I just found this article that tells everything you ever wanted to know about trainspotting. Did you know they are called "trainfans" in America? Did you know that some misguided people think trainspotting might serve as a cover activity for terrorists?
30 May 2003
Have you noticed how my weblog seems to alternate between something really silly, something really nerdy, and something really serious? I am doing that on purpose. I think.
Here's something silly - a television programme for cats. (In the US, of course.)
The half-hour program was developed after research showed that one-third of cats enjoy watching television, said Ira Cohen, marketing director for Meow Mix [developers of the show].
"It's real fun," Cohen said. "The mission of the Meow Mix Co. is to keep cats happy, so we developed this program for cats and the people they tolerate."
Posted by Deb at 13:28
The Guardian has a big write-up on Salam Pax, the Baghdad Blogger. This is one of my frequently-read blogs and if you haven't seen it, you should go and have a look. I was not surprised to read in the Guardian article that many westerners doubted either Salam's existence or his authenticity as an Iraqi because of his sophistication and familiarity with western pop culture, nor was I surprised to read that Salam himself was enraged at their cultural arrogance. The only thing that sort of surprised me was that his real name is Salam. (By the way, I see that I mis-spelt Salam's name in my link; sorry, I will fix that tonight.)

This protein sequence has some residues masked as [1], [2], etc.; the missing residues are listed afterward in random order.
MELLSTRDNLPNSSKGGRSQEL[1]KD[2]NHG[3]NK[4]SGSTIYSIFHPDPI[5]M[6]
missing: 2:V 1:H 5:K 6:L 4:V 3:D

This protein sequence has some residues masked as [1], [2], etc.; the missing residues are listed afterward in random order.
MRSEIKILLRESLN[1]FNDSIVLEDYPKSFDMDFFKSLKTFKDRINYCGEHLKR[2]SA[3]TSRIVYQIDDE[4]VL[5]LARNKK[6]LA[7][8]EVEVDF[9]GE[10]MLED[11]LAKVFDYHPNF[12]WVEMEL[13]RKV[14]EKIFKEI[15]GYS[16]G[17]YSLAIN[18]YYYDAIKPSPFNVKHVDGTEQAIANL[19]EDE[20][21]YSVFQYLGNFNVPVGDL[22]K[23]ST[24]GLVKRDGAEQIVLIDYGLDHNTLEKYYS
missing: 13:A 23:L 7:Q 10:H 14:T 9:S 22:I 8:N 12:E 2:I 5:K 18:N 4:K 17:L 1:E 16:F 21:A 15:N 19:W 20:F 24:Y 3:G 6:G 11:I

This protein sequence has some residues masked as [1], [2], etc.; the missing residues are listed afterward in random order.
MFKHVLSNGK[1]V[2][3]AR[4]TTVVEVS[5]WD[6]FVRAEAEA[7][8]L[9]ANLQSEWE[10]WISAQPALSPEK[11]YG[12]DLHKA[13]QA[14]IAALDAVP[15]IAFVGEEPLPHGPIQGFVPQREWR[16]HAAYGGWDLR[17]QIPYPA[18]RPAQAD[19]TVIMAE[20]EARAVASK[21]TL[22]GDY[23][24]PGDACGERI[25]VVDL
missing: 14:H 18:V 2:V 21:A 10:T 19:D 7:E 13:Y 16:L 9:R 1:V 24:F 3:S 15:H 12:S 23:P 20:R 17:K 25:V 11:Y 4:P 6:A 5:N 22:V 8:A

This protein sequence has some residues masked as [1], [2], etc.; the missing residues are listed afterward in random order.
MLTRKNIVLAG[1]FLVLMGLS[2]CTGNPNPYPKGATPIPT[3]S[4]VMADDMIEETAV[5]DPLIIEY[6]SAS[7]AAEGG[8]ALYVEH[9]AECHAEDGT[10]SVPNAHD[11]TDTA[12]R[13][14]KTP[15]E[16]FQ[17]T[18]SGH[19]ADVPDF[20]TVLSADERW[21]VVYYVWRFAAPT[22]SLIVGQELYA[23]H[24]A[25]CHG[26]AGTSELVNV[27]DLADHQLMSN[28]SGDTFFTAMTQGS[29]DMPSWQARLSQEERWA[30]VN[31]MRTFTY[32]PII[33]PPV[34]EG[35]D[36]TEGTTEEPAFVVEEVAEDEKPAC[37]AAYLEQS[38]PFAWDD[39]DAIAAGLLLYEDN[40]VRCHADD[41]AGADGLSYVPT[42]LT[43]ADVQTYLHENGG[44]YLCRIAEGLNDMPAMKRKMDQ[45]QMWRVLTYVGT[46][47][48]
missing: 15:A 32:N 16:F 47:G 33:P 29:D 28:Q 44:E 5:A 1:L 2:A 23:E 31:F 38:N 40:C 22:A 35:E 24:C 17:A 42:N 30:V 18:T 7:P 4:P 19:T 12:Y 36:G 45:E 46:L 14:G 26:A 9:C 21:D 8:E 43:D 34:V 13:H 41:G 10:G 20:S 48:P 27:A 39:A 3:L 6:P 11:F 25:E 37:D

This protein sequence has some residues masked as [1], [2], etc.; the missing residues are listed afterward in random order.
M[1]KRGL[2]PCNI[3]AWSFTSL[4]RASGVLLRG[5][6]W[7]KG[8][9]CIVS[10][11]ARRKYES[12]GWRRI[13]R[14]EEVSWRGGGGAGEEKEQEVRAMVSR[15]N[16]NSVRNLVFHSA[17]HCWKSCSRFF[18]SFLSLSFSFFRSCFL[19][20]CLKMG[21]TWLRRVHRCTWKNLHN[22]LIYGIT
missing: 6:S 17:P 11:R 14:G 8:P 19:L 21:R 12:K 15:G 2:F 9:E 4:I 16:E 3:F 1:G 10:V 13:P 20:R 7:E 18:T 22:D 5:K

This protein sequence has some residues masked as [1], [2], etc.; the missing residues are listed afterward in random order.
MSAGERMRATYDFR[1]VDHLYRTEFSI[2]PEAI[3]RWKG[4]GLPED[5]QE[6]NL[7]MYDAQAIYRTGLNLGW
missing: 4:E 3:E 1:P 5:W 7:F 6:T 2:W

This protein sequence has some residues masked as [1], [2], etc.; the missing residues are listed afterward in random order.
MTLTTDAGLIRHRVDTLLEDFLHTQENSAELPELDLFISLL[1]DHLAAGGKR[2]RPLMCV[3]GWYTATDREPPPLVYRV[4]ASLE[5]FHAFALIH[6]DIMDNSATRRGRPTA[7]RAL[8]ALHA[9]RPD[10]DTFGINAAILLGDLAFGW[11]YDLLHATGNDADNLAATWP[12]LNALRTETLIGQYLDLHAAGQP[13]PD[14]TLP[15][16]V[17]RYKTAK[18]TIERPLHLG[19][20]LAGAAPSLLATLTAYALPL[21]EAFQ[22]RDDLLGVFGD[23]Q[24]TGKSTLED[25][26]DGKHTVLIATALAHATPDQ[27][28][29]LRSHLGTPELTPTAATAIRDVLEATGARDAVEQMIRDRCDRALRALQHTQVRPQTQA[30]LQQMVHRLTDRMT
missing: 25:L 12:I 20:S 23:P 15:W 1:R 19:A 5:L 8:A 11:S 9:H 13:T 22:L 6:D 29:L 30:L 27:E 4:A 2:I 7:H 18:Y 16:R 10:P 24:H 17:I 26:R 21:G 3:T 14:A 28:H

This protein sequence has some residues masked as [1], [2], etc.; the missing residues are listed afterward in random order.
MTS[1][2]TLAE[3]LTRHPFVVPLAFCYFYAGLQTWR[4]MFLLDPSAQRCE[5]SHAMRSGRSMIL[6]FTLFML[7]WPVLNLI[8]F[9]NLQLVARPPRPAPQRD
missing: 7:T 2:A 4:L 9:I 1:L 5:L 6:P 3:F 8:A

29 May 2003
Are you ready for the programmable web? This is a story in the Guardian's Online section about the growth of APIs. Best quote: "For Microsoft and IBM, it's like designing a giant metropolis, laying out the roads, agreeing on traffic regulations, putting in plumbing, and so on. For the hackers, it's more like 'let's build a city: everybody bring a brick.' "
Posted by Deb at 14:22
28 May 2003
Amnesty International says : Human rights are trampled and we are all more afraid than at any time since the Cold War. It's not just the US; it's everywhere. The War on Terror is not really working.
Posted by Deb at 13:29
Oh, brane new world! (apologies to Stephen Hawkings for stealing that great pun.) Physicists, pursuing a thought experiment that relates to and builds upon string theory, have been mathematically theorising Plato's universe of the ideal, wherein the perceptible universe is only a shadow play on the wall. Except the physicists wall is not the wall of a cave, but is rather a "brane" (short for membrane), thin foil-like mini-universes that exist in the 10-dimensional space that is the real but never experiencable whole universe.
Posted by Deb at 12:24
Gen. Tommy Franks says the US military won't do it. The UN cannot do it. There is no government in Iraq to do it. So an independent academic organisation has undertaken to do it. That is, to count the Iraqis killed in the war called Operation Iraqi Freedom. You can see their latest results at www.iraqibodycount.net.